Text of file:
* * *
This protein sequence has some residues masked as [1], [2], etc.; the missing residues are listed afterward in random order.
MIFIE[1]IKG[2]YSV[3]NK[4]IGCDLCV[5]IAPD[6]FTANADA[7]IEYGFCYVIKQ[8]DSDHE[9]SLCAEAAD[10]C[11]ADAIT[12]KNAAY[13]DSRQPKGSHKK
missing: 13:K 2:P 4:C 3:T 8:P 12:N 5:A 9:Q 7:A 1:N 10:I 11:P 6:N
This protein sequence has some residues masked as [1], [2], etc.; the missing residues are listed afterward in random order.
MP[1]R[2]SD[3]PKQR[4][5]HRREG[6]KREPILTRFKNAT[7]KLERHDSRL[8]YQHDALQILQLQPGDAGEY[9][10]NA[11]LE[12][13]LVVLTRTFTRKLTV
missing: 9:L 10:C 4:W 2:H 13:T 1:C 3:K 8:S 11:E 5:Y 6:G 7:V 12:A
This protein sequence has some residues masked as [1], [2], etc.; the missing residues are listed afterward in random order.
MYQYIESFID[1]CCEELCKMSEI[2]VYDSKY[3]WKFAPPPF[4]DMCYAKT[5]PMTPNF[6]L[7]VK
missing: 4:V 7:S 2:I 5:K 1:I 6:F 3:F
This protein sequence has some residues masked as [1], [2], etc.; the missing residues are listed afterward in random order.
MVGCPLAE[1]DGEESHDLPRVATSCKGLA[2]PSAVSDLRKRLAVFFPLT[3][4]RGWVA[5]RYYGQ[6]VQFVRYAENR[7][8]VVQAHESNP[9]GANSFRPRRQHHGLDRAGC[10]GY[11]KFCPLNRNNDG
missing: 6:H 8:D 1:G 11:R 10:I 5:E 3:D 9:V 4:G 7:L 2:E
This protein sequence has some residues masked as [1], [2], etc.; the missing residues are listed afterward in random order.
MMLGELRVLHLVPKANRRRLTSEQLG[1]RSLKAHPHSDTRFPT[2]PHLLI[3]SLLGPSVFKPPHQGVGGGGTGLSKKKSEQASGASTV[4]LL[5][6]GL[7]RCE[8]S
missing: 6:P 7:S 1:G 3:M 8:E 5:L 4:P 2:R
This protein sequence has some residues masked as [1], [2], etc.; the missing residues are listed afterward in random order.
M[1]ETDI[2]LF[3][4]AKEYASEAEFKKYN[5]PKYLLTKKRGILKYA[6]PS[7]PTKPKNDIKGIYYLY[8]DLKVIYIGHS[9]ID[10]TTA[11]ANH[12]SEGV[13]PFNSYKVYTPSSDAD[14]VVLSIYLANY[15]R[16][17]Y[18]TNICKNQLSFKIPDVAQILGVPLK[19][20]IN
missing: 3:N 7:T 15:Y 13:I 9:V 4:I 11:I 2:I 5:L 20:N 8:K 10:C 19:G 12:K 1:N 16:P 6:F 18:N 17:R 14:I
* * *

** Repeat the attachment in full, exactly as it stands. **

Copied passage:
This protein sequence has some residues masked as [1], [2], etc.; the missing residues are listed afterward in random order.
MIFIE[1]IKG[2]YSV[3]NK[4]IGCDLCV[5]IAPD[6]FTANADA[7]IEYGFCYVIKQ[8]DSDHE[9]SLCAEAAD[10]C[11]ADAIT[12]KNAAY[13]DSRQPKGSHKK
missing: 13:K 2:P 4:C 3:T 8:P 12:N 5:A 9:Q 7:A 1:N 10:I 11:P 6:N
This protein sequence has some residues masked as [1], [2], etc.; the missing residues are listed afterward in random order.
MP[1]R[2]SD[3]PKQR[4][5]HRREG[6]KREPILTRFKNAT[7]KLERHDSRL[8]YQHDALQILQLQPGDAGEY[9][10]NA[11]LE[12][13]LVVLTRTFTRKLTV
missing: 9:L 10:C 4:W 2:H 13:T 1:C 3:K 8:S 11:E 5:Y 6:G 7:V 12:A
This protein sequence has some residues masked as [1], [2], etc.; the missing residues are listed afterward in random order.
MYQYIESFID[1]CCEELCKMSEI[2]VYDSKY[3]WKFAPPPF[4]DMCYAKT[5]PMTPNF[6]L[7]VK
missing: 4:V 7:S 2:I 5:K 1:I 6:F 3:F
This protein sequence has some residues masked as [1], [2], etc.; the missing residues are listed afterward in random order.
MVGCPLAE[1]DGEESHDLPRVATSCKGLA[2]PSAVSDLRKRLAVFFPLT[3][4]RGWVA[5]RYYGQ[6]VQFVRYAENR[7][8]VVQAHESNP[9]GANSFRPRRQHHGLDRAGC[10]GY[11]KFCPLNRNNDG
missing: 6:H 8:D 1:G 11:R 10:I 5:E 3:D 9:V 4:G 7:L 2:E
This protein sequence has some residues masked as [1], [2], etc.; the missing residues are listed afterward in random order.
MMLGELRVLHLVPKANRRRLTSEQLG[1]RSLKAHPHSDTRFPT[2]PHLLI[3]SLLGPSVFKPPHQGVGGGGTGLSKKKSEQASGASTV[4]LL[5][6]GL[7]RCE[8]S
missing: 6:P 7:S 1:G 3:M 8:E 5:L 4:P 2:R
This protein sequence has some residues masked as [1], [2], etc.; the missing residues are listed afterward in random order.
M[1]ETDI[2]LF[3][4]AKEYASEAEFKKYN[5]PKYLLTKKRGILKYA[6]PS[7]PTKPKNDIKGIYYLY[8]DLKVIYIGHS[9]ID[10]TTA[11]ANH[12]SEGV[13]PFNSYKVYTPSSDAD[14]VVLSIYLANY[15]R[16][17]Y[18]TNICKNQLSFKIPDVAQILGVPLK[19][20]IN
missing: 3:N 7:T 15:Y 13:I 9:V 4:I 11:I 2:I 5:L 20:N 8:K 10:C 19:G 12:K 1:N 16:P 6:F 18:N 17:R 14:I